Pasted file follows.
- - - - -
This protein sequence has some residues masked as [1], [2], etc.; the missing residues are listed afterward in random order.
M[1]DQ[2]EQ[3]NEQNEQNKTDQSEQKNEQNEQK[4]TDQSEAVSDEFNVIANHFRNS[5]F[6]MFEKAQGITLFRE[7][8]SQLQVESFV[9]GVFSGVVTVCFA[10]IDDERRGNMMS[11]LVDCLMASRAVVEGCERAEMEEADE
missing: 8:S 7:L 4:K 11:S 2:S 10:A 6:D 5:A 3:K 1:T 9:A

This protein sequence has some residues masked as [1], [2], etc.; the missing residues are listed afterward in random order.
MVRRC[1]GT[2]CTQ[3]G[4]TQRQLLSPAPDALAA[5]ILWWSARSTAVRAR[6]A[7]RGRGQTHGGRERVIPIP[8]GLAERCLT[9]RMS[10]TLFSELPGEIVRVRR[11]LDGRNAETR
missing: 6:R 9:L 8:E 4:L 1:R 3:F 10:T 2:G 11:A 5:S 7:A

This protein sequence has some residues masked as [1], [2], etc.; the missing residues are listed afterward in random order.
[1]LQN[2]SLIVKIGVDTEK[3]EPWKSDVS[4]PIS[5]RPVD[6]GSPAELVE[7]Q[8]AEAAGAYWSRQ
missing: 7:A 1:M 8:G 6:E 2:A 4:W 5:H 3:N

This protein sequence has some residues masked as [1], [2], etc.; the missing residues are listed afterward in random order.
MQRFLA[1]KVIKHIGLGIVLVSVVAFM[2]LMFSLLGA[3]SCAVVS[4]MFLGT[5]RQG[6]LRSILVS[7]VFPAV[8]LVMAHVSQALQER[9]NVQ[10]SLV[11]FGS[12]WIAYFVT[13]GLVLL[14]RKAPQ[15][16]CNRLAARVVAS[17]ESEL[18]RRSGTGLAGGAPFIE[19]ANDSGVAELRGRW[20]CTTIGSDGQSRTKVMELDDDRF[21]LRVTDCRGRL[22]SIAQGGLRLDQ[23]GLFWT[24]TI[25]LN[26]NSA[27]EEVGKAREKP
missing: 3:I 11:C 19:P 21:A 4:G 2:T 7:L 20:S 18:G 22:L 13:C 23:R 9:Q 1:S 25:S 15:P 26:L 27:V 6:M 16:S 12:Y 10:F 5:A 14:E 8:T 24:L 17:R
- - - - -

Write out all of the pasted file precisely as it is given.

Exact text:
This protein sequence has some residues masked as [1], [2], etc.; the missing residues are listed afterward in random order.
M[1]DQ[2]EQ[3]NEQNEQNKTDQSEQKNEQNEQK[4]TDQSEAVSDEFNVIANHFRNS[5]F[6]MFEKAQGITLFRE[7][8]SQLQVESFV[9]GVFSGVVTVCFA[10]IDDERRGNMMS[11]LVDCLMASRAVVEGCERAEMEEADE
missing: 8:S 7:L 4:K 11:S 2:S 10:A 6:D 5:A 3:K 1:T 9:A

This protein sequence has some residues masked as [1], [2], etc.; the missing residues are listed afterward in random order.
MVRRC[1]GT[2]CTQ[3]G[4]TQRQLLSPAPDALAA[5]ILWWSARSTAVRAR[6]A[7]RGRGQTHGGRERVIPIP[8]GLAERCLT[9]RMS[10]TLFSELPGEIVRVRR[11]LDGRNAETR
missing: 6:R 9:L 8:E 4:L 1:R 3:F 10:T 2:G 11:A 5:S 7:A

This protein sequence has some residues masked as [1], [2], etc.; the missing residues are listed afterward in random order.
[1]LQN[2]SLIVKIGVDTEK[3]EPWKSDVS[4]PIS[5]RPVD[6]GSPAELVE[7]Q[8]AEAAGAYWSRQ
missing: 7:A 1:M 8:G 6:E 2:A 4:W 5:H 3:N

This protein sequence has some residues masked as [1], [2], etc.; the missing residues are listed afterward in random order.
MQRFLA[1]KVIKHIGLGIVLVSVVAFM[2]LMFSLLGA[3]SCAVVS[4]MFLGT[5]RQG[6]LRSILVS[7]VFPAV[8]LVMAHVSQALQER[9]NVQ[10]SLV[11]FGS[12]WIAYFVT[13]GLVLL[14]RKAPQ[15][16]CNRLAARVVAS[17]ESEL[18]RRSGTGLAGGAPFIE[19]ANDSGVAELRGRW[20]CTTIGSDGQSRTKVMELDDDRF[21]LRVTDCRGRL[22]SIAQGGLRLDQ[23]GLFWT[24]TI[25]LN[26]NSA[27]EEVGKAREKP
missing: 3:I 11:C 19:P 21:A 4:G 2:T 7:L 20:S 18:G 22:L 13:C 23:R 9:Q 1:S 25:S 15:P 26:L 27:V 6:M 16:S 12:Y 10:F 5:A 14:E 8:T 24:L 17:R